PMI component organizations (PMINJ); employer- or company-sponsored
programs, distance-learning companies, which need to include an end-of-course
assessment; or even university or college academic or continuing-education
programs. Essentially anyone can provide training for the PMP Exam. The advantage
of ensuring your training comes from a PMI REP is you have the assurance
that the provider has been reviewed by PMI for standardization and quality.
Myth 3: Obtaining the PMP Certification will lead to a
That depends. The potential to see an increase in salary
depends on several factors including your country of employment, years
of experience, and the average size of projects you manage. Every year
PMI conducts and publishes information related to their salary survey. In
the 2012 report, it was found that even with a sluggish economy, the average
salary for a PMP credential holder had risen. However, there is no guarantee
that passing the PMP Exam will lead to a higher salary.
Myth 4: The exam application audit process uses applicant
No, the exam application-audit process is completely
random. When completing your PMP Exam application, keep in mind that you
may be audited, so be prepared just in case you are selected. Make sure you
are 100% truthful; have documentation to back up anything you claim on your
application such as training certificates; and mention to current and former
employers or colleagues that you are applying to take the PMP Exam in case
they are contacted by PMI to verify any assertions on your application. Think
of this application as a job application; there is a chance that your references
will be checked.
Myth 5: You must know the Inputs, Tools & Techniques,
and Outputs (ITTOs) by heart
No, you do not need to spend time memorizing the around
500 ITTOs described in the PMBOK Guide; instead you need to understand
the concepts behind them. It is possible you will have questions on the
PMP Exam such as “Which of the following is not an input to the Create WBS
process?” where memorizing the ITTOs may help. However, it is more likely
you will have questions that relate to how or why a specific ITTO is used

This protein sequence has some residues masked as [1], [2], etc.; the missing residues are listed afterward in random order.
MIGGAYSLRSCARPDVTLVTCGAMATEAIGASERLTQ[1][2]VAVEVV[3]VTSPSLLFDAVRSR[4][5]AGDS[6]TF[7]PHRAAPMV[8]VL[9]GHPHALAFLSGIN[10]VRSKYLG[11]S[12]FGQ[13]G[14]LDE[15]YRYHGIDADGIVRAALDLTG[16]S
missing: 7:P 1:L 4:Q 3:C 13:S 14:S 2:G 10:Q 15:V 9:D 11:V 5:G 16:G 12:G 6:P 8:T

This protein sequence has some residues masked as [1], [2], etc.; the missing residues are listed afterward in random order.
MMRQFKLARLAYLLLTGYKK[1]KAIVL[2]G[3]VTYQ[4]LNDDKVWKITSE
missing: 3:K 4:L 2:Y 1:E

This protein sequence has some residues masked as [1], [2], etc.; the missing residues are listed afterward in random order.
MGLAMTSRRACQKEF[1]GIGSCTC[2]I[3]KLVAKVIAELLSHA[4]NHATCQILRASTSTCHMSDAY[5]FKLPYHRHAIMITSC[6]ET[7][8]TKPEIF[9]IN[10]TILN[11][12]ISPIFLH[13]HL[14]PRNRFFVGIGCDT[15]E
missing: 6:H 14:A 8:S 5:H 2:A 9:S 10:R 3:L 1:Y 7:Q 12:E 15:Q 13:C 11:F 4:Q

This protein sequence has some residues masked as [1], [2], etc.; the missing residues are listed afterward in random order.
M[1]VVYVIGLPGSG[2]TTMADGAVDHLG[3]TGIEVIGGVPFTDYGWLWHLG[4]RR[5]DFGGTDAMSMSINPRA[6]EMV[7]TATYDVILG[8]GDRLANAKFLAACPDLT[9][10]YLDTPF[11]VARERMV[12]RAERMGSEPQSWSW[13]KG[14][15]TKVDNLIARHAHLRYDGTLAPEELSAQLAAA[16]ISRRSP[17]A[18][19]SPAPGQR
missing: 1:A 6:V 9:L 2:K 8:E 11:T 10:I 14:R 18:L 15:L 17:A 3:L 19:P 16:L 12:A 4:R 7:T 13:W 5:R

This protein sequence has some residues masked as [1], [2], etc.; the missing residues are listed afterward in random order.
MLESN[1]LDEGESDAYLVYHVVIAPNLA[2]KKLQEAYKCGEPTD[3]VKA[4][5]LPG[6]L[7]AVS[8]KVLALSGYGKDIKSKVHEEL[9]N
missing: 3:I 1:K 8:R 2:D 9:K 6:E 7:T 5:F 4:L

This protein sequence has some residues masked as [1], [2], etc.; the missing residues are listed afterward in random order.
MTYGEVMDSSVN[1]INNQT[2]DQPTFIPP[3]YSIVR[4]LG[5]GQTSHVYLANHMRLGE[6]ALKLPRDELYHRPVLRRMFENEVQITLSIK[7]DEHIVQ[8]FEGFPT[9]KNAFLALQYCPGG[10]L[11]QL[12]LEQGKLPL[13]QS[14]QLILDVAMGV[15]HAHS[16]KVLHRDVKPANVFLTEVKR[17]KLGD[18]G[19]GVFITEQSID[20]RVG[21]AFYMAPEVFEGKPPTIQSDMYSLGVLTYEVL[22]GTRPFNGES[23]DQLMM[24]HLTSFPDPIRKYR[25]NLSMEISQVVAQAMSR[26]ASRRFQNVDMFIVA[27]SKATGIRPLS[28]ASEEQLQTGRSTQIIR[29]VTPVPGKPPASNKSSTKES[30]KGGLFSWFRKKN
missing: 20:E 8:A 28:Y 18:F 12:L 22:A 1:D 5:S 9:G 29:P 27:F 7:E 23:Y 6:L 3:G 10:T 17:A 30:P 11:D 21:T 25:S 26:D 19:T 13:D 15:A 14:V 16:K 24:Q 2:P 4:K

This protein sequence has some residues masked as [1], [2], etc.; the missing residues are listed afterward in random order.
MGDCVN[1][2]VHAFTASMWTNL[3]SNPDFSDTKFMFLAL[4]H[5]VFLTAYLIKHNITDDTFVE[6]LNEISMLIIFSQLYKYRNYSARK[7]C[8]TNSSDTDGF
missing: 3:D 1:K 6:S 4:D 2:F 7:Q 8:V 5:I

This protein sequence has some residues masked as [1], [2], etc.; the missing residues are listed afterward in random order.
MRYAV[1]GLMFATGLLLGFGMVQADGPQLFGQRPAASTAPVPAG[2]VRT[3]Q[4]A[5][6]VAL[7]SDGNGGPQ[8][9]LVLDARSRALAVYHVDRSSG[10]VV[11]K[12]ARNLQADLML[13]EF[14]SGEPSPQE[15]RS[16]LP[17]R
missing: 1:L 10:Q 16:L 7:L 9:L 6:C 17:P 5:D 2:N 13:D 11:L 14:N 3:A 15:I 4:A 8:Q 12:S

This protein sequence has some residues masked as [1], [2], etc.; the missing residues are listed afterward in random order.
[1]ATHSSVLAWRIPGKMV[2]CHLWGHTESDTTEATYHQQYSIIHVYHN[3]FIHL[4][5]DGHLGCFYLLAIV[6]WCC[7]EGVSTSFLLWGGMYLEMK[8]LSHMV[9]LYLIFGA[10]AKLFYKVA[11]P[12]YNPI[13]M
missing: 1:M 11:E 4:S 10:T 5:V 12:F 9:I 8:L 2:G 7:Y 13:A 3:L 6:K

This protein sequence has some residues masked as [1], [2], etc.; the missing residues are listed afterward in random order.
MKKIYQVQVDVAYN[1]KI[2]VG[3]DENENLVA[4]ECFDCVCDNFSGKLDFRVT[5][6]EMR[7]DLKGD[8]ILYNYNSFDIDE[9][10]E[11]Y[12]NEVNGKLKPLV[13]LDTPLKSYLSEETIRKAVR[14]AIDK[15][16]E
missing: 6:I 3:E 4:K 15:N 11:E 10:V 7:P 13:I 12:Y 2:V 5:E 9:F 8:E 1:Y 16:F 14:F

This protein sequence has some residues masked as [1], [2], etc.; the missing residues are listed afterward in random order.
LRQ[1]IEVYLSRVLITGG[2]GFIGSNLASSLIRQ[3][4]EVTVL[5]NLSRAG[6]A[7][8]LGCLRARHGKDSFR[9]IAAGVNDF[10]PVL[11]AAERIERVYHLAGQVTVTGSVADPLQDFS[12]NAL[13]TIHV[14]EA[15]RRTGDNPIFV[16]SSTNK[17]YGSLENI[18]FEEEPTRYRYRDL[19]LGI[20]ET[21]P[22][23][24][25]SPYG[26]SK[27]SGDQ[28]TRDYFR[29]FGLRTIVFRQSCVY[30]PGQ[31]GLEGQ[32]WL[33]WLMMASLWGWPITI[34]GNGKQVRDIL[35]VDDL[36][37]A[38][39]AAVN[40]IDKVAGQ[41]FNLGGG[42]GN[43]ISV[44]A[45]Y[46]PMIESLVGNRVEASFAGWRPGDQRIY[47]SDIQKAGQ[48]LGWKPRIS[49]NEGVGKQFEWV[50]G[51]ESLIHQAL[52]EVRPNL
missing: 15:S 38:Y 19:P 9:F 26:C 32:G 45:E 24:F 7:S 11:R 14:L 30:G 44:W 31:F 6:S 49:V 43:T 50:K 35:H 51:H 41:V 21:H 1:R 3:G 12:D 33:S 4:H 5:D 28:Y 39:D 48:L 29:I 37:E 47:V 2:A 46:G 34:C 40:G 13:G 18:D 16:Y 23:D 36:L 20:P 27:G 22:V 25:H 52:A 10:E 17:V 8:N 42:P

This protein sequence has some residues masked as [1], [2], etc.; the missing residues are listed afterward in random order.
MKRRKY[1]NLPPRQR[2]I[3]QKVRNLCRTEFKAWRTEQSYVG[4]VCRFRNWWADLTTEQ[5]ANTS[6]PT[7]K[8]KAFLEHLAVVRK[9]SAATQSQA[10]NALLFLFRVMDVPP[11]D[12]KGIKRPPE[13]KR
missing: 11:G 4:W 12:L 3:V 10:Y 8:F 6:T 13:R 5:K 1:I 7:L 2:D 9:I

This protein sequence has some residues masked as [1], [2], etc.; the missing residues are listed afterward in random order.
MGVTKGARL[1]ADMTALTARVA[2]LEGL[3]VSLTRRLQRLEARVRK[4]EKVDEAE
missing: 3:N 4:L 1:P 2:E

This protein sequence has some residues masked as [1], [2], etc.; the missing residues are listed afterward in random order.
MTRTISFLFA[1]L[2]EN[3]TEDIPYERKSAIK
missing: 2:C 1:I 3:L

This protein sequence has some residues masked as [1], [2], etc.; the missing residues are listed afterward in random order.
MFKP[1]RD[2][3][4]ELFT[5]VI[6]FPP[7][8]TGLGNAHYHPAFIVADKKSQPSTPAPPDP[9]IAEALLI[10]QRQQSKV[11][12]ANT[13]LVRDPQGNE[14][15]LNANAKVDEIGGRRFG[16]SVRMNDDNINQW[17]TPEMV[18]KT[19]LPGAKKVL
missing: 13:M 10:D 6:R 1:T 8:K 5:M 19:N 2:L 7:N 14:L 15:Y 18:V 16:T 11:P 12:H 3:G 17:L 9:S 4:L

in a process and memorization will be of no use to you when answering those
types of questions. So, your goal needs to be to fully understand the concepts
of each process in the PMBOK Guide, not the memorization of the ITTOs.
Myth 6: You need 35 PDUs before you can take the PMP Exam
Almost. You need are 35 contact hours before you take
the PMP Exam -- not 35 Professional Developmental Units (PDUs). So you
are required to have at least 35 contact hours to be eligible to take the
PMP Exam. You do not need to worry about PDUs until you have obtained your
PMP Certification, then you must follow PMIs Continuing Certification Requirements
(CCR) and earn 60 PDUs every three years to maintain your PMP Credential.
Remember, you need contact hours before taking the PMP Exam and PDUs after.
There are many PMP Exam myths, and it is often difficult to distinguish
what is the truth and what is myth. Myths can be difficult to eradicate so
remember, anytime you come across something that makes you scratch your head
or say “hmmmmm,” you can verify what you have heard or read by checking the
PMP Handbook or writing to PMI Customer Care; they are happy to help dispel
New Certificate Holders
The following have received their certifications since the last
newsletter (through 30 Aug 2014):
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Article Submission & Publication Information
Editor Kristine Clark
- Where to Send: Contact the newsletter editor,
at editor(:@:)pminj.org for newsletter related items, to submit articles
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Mar, May, Jul, Sep, Nov
- Articles due to the Editor by the 5th of the month.
- Newsletters will be published via email and on the
PMINJ website by the 25th of the month.
- Kristine Clark – PMINJ Newsletter Editor
- Nora Leary – PMINJ PR / Marketing Communications &
- Contact Mahendra Gunawardena (d-sponsor(:@:)pminnj.org)
for advertising / sponsorship inquiries.